Wednesday, 24 May 2006

Piracy Studies The joke isn't even mine. But someone has ventured over here from Long Sunday approximately too-many-times-to-count tonight so I'll venture a reprint. Jodi suggested the creation of Department of Piracy Studies. I provided some ink for their brochure: Scholars of Piracy Studies explore and develop theoretical models to analyze, critique, and plunder cultural forms and social relations in order to create geographically transgressive symbolic categories of race, gender, and ethnic identity. The goal of the Piracy Studies Institute is to promote the study of shared assumptions, problems, and commitments of the various piratanical discourses. Begun largely in response to extraordinary changes in the 'humane sciences,' both in terms of methodological complexity and interdisciplinary orientation, the PSI seeks to bring about a confrontation among the disciplines with the aim of furthering the figurative and literal rape of all land-locked peoples irrespective of race, class, or gender. The PSI sanctions methodological and murderological diversity in the critical reconsideration of the rearticulations and recombinations of all them put to the knife. The PSI also sponsors two mini-seminars each year, given by scholars from outside the PSI who invite students to participate in their raids-in-progress in a series of a one- to two-week seminars at undisclosed locations up-and-down the Eastern Seaboard. Now you can get your Piracy Studies right from the secondary source and Bob's your uncle!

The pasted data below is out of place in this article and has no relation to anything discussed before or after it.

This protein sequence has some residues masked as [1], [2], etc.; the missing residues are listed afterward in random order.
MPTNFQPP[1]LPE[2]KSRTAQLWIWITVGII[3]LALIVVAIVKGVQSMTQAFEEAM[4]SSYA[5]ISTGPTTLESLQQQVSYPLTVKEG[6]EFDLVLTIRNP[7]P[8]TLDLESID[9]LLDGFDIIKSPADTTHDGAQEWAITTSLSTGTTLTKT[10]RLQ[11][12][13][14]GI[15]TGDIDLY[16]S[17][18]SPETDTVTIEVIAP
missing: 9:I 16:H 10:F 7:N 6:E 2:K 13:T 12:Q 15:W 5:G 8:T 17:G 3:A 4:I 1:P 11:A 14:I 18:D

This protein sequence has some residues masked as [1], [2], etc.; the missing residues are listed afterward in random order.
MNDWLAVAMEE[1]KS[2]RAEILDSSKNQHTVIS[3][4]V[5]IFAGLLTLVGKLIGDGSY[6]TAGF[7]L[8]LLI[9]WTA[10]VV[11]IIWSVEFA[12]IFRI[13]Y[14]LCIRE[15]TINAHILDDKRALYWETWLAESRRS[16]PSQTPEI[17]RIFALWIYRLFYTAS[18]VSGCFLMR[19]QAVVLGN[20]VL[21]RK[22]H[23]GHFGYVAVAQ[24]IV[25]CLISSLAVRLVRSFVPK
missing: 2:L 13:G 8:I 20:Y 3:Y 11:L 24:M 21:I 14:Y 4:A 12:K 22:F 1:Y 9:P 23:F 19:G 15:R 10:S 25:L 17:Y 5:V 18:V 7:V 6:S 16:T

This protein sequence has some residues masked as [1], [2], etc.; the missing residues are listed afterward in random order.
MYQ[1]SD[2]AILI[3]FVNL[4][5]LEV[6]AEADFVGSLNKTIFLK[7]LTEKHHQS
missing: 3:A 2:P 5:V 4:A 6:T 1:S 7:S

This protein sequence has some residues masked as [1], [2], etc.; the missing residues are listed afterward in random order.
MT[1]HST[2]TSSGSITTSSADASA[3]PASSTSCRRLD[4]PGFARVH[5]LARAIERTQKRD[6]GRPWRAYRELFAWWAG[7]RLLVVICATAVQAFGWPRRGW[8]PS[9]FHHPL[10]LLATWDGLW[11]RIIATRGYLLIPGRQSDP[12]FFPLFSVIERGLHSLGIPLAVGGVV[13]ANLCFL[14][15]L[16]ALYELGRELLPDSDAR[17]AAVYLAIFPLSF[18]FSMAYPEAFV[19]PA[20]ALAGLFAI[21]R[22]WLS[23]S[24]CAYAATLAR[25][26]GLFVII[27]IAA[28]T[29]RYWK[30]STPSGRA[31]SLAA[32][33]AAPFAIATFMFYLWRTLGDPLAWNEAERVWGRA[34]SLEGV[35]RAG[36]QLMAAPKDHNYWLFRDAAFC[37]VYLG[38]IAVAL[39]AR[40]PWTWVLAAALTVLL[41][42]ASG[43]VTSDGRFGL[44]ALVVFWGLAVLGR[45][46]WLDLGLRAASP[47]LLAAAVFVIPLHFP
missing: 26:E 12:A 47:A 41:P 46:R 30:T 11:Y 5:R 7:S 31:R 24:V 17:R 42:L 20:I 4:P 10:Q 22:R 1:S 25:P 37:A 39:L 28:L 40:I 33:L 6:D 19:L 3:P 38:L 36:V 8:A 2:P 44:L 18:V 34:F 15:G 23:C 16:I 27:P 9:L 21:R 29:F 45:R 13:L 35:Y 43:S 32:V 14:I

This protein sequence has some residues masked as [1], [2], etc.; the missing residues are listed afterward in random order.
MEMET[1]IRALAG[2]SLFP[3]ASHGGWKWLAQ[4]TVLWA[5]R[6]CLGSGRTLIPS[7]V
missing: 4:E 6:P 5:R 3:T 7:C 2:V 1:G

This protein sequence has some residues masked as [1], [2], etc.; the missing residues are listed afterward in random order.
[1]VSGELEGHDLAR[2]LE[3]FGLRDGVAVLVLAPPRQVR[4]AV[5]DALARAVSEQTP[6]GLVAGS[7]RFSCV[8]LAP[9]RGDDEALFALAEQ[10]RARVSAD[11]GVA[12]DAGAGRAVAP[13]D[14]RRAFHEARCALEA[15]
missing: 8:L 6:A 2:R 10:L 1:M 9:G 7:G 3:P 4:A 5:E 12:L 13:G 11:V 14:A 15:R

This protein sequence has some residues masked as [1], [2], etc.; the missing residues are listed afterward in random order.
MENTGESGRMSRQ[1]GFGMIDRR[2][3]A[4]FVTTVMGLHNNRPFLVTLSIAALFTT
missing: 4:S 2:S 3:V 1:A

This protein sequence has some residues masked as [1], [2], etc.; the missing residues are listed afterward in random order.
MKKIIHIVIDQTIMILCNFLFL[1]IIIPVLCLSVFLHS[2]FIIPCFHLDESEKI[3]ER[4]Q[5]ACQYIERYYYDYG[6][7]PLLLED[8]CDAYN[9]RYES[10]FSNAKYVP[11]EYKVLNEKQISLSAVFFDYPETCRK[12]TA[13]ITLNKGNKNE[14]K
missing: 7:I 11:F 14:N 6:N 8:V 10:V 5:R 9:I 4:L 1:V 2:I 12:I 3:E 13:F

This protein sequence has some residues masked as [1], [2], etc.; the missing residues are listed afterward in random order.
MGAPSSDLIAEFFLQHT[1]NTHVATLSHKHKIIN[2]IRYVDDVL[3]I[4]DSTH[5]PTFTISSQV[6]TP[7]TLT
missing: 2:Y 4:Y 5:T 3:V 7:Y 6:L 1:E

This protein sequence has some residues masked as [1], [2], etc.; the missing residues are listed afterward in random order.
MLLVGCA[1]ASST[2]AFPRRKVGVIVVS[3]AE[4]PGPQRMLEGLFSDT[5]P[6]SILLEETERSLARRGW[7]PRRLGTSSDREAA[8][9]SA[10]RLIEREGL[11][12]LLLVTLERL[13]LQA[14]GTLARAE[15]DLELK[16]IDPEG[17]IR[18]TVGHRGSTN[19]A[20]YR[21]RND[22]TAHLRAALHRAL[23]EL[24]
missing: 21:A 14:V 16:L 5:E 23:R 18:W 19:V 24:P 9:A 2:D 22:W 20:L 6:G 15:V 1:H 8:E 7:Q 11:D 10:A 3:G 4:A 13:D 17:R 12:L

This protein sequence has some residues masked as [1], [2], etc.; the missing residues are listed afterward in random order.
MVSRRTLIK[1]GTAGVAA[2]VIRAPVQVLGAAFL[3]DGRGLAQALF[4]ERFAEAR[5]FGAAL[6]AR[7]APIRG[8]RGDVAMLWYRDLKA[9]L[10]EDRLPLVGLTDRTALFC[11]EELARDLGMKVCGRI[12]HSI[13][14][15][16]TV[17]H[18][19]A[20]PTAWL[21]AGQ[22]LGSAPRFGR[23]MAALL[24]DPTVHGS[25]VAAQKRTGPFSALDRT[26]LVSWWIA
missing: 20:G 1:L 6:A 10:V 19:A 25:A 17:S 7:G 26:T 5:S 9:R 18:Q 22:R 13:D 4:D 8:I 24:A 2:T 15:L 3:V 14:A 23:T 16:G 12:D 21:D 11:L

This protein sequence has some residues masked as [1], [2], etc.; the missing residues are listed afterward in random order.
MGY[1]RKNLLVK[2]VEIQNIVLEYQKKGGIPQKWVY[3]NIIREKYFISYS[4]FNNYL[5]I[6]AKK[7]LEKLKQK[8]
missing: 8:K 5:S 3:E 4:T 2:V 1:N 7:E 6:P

Aging Hipsters Acknowledge Desire to Purchase Adult Contemporary Albums By SCOTT ERIC KAUFMAN, Affiliated Press Writer 49 minutes ago IRVINE — Aging hipsters nationwide are fighting the urge to purchase two of the hottest new adult contemporary albums. Both albums—Paul Simon's Surprise and the Dixie Chicks' Taking the Long Way—boast producers who have what is called "indie cred." At the helm of Simon's Surprise is the esteemed Brian Peter George St. Baptiste de la Salle Eno. With the same deft hand responsible for such influential albums as Another Green World and The Microsoft Sound, Eno updates Simon's sound for a new generation of listeners. According to Simon, "I haven't sounded this fresh in since Graceland. I owe that entirely to Brian. His creepy atmospherics are the perfect counterbalance to my tendency to indulge in musical traditions I'm not altogether familiar with." At Amoeba Records in Los Angeles, a man in his late-twenties was seen clutching Surprise to a t-shirt celebrating Pavement's 1994 tour in support of Crooked Rain, Crooked Rain. "I like Brian Eno," he said. "You going to use my name in this? 'Cause my girlfriend would flip. But seriously, listen to the 'How Can You Live in the Northeast' or 'Everything About It Is a Love Song' and tell me that's not classic Eno." "They should have started collaborating in the Seventies," said another Amoeba patron. "The lyrics even have that corny Seventies environmentalist thing going on. I can almost see that indian tear up when I listen to it." The same cannot be said for the new Dixie Chicks album. "The Seventies?" asked one of the legion of Atrios readers who pre-purchased the album. "More like the mid-Nineties. They brought in members of Semisonic, the Jayhawks, and got Rick Rubin to produce. So long as they hate Bush and it don't sound like the Dixie Chicks, it'll be awesome." Rubin has acquired a reputation for transforming marginal acts into popular crossover sensations. He has worked with everyone from L.L. Cool J., the Beastie Boys, Rage Against the Machine, System of a Down, Johnny Cash, Weezer and the Mars Volta. He decided to work with the Dixie Chicks for the challenge. "People thought I wouldn't be able to re-mainstream Neil Diamond, but you've seen Saving Silverman, right? Have you heard Johnny Cash's 'Hurt'? Has anyone ever covered a song better? Have you ever seen a better video? People expect me to perform miracles." According to that guy over there in the beaten Chuck Taylors and fashionably weathered jeans, he just may have succeeded. "You can actually hear Gary Louris on four of the songs. And the harmonies are sort of pretty sometimes. What's this in my hand you ask? The latest TV on the Radio album. Heard of them? Didn't think so. I'm still cool. Stop laughing." Gary Louris does sing harmony on "Everybody Knows." Given Rubin's penchant for trenchant covers, one would expect it to be a cover of Leonard Cohen's immortal "Everybody Knows." Or Concrete Blonde's incredible cover of Cohen's tune from Pump Up the...

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